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April 26, 2018

It was 6 AM and as the sun was coming up, I was standing on the top of a mountain in Kalikot in Northwest Nepal with an official from the Ministry of Agriculture.

He pointed across the valley to a small spot of land high up on the next mountain and told me that’s where I would be visiting today, a mountain village called Bharta. Just as we were loading up our gear and heading out for the day he said: “Oh, but you won’t see much there. It’s a poor Dalit community and the project hasn’t really taken off there.”

My heart sank. I was in Nepal to show the impact of the Nepal Agriculture and Food Security Project, a $58 million project funded by the Global Agriculture and Food Security Program (GAFSP) and the Government of Nepal.

But the local nutrition worker who worked with this project that combines three elements – support to farmers to increase their yields, improve the quality of their livestock, and improve nutrition – and was coming with me, was adamant that we shouldn’t change our plans. So off we went.

It was with nervous anticipation then that we hiked up the mountain trails to get to the village of Bharta. Stomping through mountain streams and up muddy trails, the path suddenly opened up in front of us, and what a sight it was.

I can only describe it as something like a scene from The Shire in The Hobbit. Everywhere we looked we saw small terraces bursting with food. There were tomatoes, cauliflower, cabbages, potatoes, and a load of other things that I didn’t recognize!

Fields in a valley in Nepal, with a glistening river running through them.

Bharta, a village in Northwest Nepal – Photo: Lok Chandra Thapa/ActionAid

Tark Raj Shahi, a local technician who works with the UN Food and Agriculture Organization and advises the villagers on this project, met me up in the village. He told me: “When I first got here, the villagers were planting rice and wheat, but their technique wasn’t good. They would sift the seed and plow in the traditional way, so in some places there would be a lot of crops and in others there would be none.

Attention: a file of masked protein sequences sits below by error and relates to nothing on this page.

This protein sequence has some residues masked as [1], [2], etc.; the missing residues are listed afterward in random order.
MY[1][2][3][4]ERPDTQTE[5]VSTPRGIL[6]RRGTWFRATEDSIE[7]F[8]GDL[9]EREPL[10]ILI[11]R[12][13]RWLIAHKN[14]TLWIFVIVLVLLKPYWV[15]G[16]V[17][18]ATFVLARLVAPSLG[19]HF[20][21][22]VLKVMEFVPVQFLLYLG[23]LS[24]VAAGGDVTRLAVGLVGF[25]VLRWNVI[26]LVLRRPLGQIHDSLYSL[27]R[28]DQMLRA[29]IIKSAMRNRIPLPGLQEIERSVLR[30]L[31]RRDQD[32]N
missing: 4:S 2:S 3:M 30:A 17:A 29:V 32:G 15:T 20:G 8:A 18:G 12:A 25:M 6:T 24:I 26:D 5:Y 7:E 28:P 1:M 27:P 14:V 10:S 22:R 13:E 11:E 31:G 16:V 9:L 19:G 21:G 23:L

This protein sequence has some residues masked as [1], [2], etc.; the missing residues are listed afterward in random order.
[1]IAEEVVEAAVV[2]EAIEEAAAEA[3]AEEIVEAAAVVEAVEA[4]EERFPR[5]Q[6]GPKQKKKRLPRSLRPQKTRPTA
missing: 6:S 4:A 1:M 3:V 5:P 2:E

“We taught them how to make fertilizers and pesticides at home. There are various herbs that can be used to prepare it. We taught them to collect cow’s urine and taught them how to make organic fertilizers and pesticides. They’ve moved ahead in the agriculture system.”

Our guide for the day, Sabitra Upadhaya, who had insisted that we come here told me how they’d gone about it: “Initially we had an agriculture school and we produced vegetables and fruits from here. After that, we have been teaching them how to consume nutritious food in every meal.”

The AFSP project has not only supported farmers to diversify the crops they are growing, but has also introduced new breeds of chickens into the community with the eggs serving as an important protein source.

Sabitra explained: “They used to have broiler chicken before than there are lots of diseases in broiler chicken.

“The New Hampshire chicken which we are providing them with lay a lot of eggs. We’ve been teaching local people how to make an omelet and how to boil an egg.”

A child holds a rooster.

The AFSP project introduced new breeds of chickens into the community. Photo: Lok Chandra Thapa/ActionAid

Nimisha Shahi Malla who was part of the project told me: “We raised chickens before, but when the food security project gave us animal husbandry schools, then it has improved a lot. Now, we are more capable and raising more chickens.

“If we feed pregnant women eggs and meat, then they will give birth to healthy babies. The pregnant women will also be strong and the children will be mentally developed and able to learn to read and write.”

Thanks to the changes brought about by the project, nutrition has greatly improved. The amount of food they’re able to produce from the tiny terraces that cover the mountain has dramatically increased, and eating habits have changed.

I left Bharta with Tark’s words ringing in my ears: “Once the AFSP is completed, the villagers will not go back to their traditional ways. They will continue the new ways they’ve learned by planting vegetables because their attitude has changed. Their children are healthier and they continue to move forward in new ways.

“I think the community has barely started to learn how to dance. Once they perfect their dancing techniques, they will go out of the community to show their skills.

“Everyone will invite them to learn their skills.”